On Saturday 13th April 2013 at 7.30 pm an audience gathered at Portsmouth Grammar School music department, in the ‘Rotunda’ room, for a solo recital by the Maltese pianist Maureen Galea. A distinguished performer and academic specialising in the works of Czech composers, she provided a superb evening’s entertainment.
The fewness of audience numbers was no deterrent to Galea who, wearing a flowing green dress and a strikingly broad smile, dazzled us with a programme of virtuoso works by Czech and other composers. She prefaced each piece with an intelligent and well-judged introduction, drawing on her research as well as a deep affinity with the music. We went away feeling we had learned something as well as having had a spiritually elevating and artistically very pleasurable experience.
The opening Beethoven Grand Sonata Pathetique Op. 13 was executed with drama underpinned by precision. Ms Galea has very strong and secure technique and plays with an almost percussive rhythmic style that gives real purpose and direction to her performance. From the first chords of the opening Grave her desire to communicate with the listeners was evident. The two Allegro movements were fiercely uncompromising and demonstrated her formidable Italian-style passion. The famous Andante Cantabile had tenderness and was not overly sentimental.
Next came two Bagatelles from Op 107 No 3 by the Austrian (but would today be Slovenian) composer Hummel. ‘La Contemplazione: Una Fantasia Piccola’ and ‘Rondo All’ Ungherese’ revealed, it seemed to me, strong influences of Mozart (a teacher of Hummel) and shades of Beethoven too. These technically demanding works were easily mastered by our pianist whose command and confidence was so great that she was able to use one pause of no more than a second to adjust the ring on a finger and another to adjust her clothing. Astonishing, though her confidence was, amusingly, her undoing at one moment, I think it was during her next pieces, Dumka and Furiant by Dvorak which she played from photocopies. A page turn did not go exactly as planned (characteristically she did her own, gratuitously adding another challenge to an already demanding workload); necessitating a few unscripted filler notes. None of this detracted from her very impressive overall delivery of Dvorak’s rich, inventive works.
The interval provided an opportunity for socialising among the Portsmouth Music Club members, a committed band of music lovers fronted by the charming Diana Swann. As well as supporting local music in schools an elsewhere, the Club puts on a series of top quality classical events, one of which upcoming in November will be a concert by local piano virtuoso Valentina Seferinova (details to follow on the Club web site), who like Galea has done much to champion music that does not enjoy its deserved prominence in the established repertoire. This is one way, hopefully, in which a younger audience can be attracted to these kind of events: I am 60 this week, the concert being something of a birthday treat, and was one of the youngest present.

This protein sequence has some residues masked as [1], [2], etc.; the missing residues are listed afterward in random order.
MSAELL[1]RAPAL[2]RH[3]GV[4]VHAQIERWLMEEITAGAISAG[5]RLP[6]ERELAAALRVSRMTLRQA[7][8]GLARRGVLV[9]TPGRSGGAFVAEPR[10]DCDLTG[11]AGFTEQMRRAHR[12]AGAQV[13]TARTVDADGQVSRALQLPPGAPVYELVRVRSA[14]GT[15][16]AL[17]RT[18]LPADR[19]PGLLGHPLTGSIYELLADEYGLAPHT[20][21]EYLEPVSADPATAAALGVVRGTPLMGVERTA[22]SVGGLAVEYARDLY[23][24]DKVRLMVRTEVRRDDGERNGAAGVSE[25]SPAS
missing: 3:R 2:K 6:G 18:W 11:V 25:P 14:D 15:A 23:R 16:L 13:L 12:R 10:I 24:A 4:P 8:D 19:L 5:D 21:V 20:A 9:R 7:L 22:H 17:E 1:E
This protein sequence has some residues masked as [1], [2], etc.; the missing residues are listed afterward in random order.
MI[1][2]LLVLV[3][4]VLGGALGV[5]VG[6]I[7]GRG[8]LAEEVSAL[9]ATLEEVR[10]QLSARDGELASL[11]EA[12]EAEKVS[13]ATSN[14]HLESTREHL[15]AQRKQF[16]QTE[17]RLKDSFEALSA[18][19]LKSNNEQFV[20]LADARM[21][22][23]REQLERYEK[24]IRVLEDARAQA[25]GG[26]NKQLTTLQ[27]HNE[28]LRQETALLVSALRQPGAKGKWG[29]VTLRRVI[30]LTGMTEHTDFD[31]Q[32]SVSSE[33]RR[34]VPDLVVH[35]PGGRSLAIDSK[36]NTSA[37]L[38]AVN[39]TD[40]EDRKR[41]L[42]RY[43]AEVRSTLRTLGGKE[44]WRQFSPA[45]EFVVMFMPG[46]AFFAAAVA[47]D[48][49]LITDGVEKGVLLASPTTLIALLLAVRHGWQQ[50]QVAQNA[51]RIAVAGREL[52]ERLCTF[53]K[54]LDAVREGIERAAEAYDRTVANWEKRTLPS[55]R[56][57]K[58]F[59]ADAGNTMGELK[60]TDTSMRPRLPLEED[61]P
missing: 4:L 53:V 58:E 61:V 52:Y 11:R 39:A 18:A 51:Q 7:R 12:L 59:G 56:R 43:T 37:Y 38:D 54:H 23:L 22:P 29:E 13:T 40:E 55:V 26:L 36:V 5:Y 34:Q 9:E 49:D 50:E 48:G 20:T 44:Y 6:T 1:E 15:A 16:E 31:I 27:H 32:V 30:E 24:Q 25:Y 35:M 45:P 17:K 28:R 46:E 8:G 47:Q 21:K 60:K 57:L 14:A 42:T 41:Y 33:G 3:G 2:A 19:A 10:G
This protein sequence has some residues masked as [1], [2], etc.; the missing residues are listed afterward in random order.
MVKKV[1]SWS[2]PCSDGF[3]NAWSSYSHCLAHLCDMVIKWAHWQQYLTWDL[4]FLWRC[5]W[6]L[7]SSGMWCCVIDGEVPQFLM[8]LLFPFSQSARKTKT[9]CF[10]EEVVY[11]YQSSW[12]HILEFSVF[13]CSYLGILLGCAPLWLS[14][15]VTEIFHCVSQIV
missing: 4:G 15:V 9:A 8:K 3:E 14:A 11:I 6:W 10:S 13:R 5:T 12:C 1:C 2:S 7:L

The break was followed by three pieces by Smetana: Georgina’s Polka, Pensee Fugitive and Louisa’s Polka. Sandwiched between the two very lively polkas, the Pensee Fugitive provided one of the evening’s moments of calm and romance. Galea’s introductory remarks about the intriguing origin of the works really enhanced my appreciation of them.
Beethoven’s Fantasie Op. 77 reminded us why he remains a towering figure in the piano repertoire. Fire, subtlety, variety (the piece is variation-based), the unparalleled power to move and excite the more turbulent emotions. Such music is ideally suited to the abilities of Galea who had no difficulty in pulling it off with style and flourish. If pianistic performance styles could be compared to motor cars, she is definitely a Ferrari, with raw power allied to panache and beautiful styling.
Her penultimate offering was Love Song by J. Suk, Op. 7 No. 1. This moving work, prefaced by remarks that made clear Galea’s personal fondness for and affinity with it, was crafted lovingly by her on the immaculate Steinway.
The final piece was by Vorisek, Fantasie Op. 12, that happily provided a great way for the pianist to finish with sparkle and flourish.
On the basis of last night’s performance, Galea comes highly recommended.